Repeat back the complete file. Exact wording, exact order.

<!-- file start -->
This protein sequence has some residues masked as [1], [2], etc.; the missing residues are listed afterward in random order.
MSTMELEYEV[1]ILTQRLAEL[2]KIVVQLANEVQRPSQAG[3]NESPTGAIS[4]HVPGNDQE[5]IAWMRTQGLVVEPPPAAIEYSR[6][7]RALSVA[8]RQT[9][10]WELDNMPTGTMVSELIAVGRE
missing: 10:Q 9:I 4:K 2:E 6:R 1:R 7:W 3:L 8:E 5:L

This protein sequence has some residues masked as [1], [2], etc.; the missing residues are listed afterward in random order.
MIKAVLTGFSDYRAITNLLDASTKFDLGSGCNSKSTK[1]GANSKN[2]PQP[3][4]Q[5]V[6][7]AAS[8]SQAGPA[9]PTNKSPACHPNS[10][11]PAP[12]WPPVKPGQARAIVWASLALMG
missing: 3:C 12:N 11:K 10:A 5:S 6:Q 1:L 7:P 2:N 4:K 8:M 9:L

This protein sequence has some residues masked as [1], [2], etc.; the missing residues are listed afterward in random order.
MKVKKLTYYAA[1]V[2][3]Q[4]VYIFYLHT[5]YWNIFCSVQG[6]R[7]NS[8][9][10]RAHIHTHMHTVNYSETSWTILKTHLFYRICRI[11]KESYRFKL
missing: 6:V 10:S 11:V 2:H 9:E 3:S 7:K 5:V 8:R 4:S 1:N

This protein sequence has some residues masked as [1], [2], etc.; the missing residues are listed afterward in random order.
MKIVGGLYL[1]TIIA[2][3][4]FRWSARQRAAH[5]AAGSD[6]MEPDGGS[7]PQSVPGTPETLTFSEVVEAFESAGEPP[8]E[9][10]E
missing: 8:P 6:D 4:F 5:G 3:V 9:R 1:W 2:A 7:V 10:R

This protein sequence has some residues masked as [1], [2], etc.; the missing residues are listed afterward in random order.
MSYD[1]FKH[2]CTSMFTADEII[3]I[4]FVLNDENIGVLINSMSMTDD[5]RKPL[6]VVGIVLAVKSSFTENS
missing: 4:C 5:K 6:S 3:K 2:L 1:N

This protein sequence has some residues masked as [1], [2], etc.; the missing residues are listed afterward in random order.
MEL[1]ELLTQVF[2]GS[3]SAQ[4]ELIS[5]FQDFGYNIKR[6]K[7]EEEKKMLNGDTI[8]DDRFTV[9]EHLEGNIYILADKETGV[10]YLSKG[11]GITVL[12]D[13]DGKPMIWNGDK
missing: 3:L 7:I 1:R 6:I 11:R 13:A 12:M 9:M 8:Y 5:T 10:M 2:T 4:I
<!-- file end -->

This protein sequence has some residues masked as [1], [2], etc.; the missing residues are listed afterward in random order.
MSTMELEYEV[1]ILTQRLAEL[2]KIVVQLANEVQRPSQAG[3]NESPTGAIS[4]HVPGNDQE[5]IAWMRTQGLVVEPPPAAIEYSR[6][7]RALSVA[8]RQT[9][10]WELDNMPTGTMVSELIAVGRE
missing: 10:Q 9:I 4:K 2:E 6:R 1:R 7:W 3:L 8:E 5:L

This protein sequence has some residues masked as [1], [2], etc.; the missing residues are listed afterward in random order.
MIKAVLTGFSDYRAITNLLDASTKFDLGSGCNSKSTK[1]GANSKN[2]PQP[3][4]Q[5]V[6][7]AAS[8]SQAGPA[9]PTNKSPACHPNS[10][11]PAP[12]WPPVKPGQARAIVWASLALMG
missing: 3:C 12:N 11:K 10:A 5:S 6:Q 1:L 7:P 2:N 4:K 8:M 9:L

This protein sequence has some residues masked as [1], [2], etc.; the missing residues are listed afterward in random order.
MKVKKLTYYAA[1]V[2][3]Q[4]VYIFYLHT[5]YWNIFCSVQG[6]R[7]NS[8][9][10]RAHIHTHMHTVNYSETSWTILKTHLFYRICRI[11]KESYRFKL
missing: 6:V 10:S 11:V 2:H 9:E 3:S 7:K 5:V 8:R 4:S 1:N

This protein sequence has some residues masked as [1], [2], etc.; the missing residues are listed afterward in random order.
MKIVGGLYL[1]TIIA[2][3][4]FRWSARQRAAH[5]AAGSD[6]MEPDGGS[7]PQSVPGTPETLTFSEVVEAFESAGEPP[8]E[9][10]E
missing: 8:P 6:D 4:F 5:G 3:V 9:R 1:W 2:A 7:V 10:R

This protein sequence has some residues masked as [1], [2], etc.; the missing residues are listed afterward in random order.
MSYD[1]FKH[2]CTSMFTADEII[3]I[4]FVLNDENIGVLINSMSMTDD[5]RKPL[6]VVGIVLAVKSSFTENS
missing: 4:C 5:K 6:S 3:K 2:L 1:N

This protein sequence has some residues masked as [1], [2], etc.; the missing residues are listed afterward in random order.
MEL[1]ELLTQVF[2]GS[3]SAQ[4]ELIS[5]FQDFGYNIKR[6]K[7]EEEKKMLNGDTI[8]DDRFTV[9]EHLEGNIYILADKETGV[10]YLSKG[11]GITVL[12]D[13]DGKPMIWNGDK
missing: 3:L 7:I 1:R 6:I 11:R 13:A 12:M 9:M 8:Y 5:T 10:M 2:T 4:I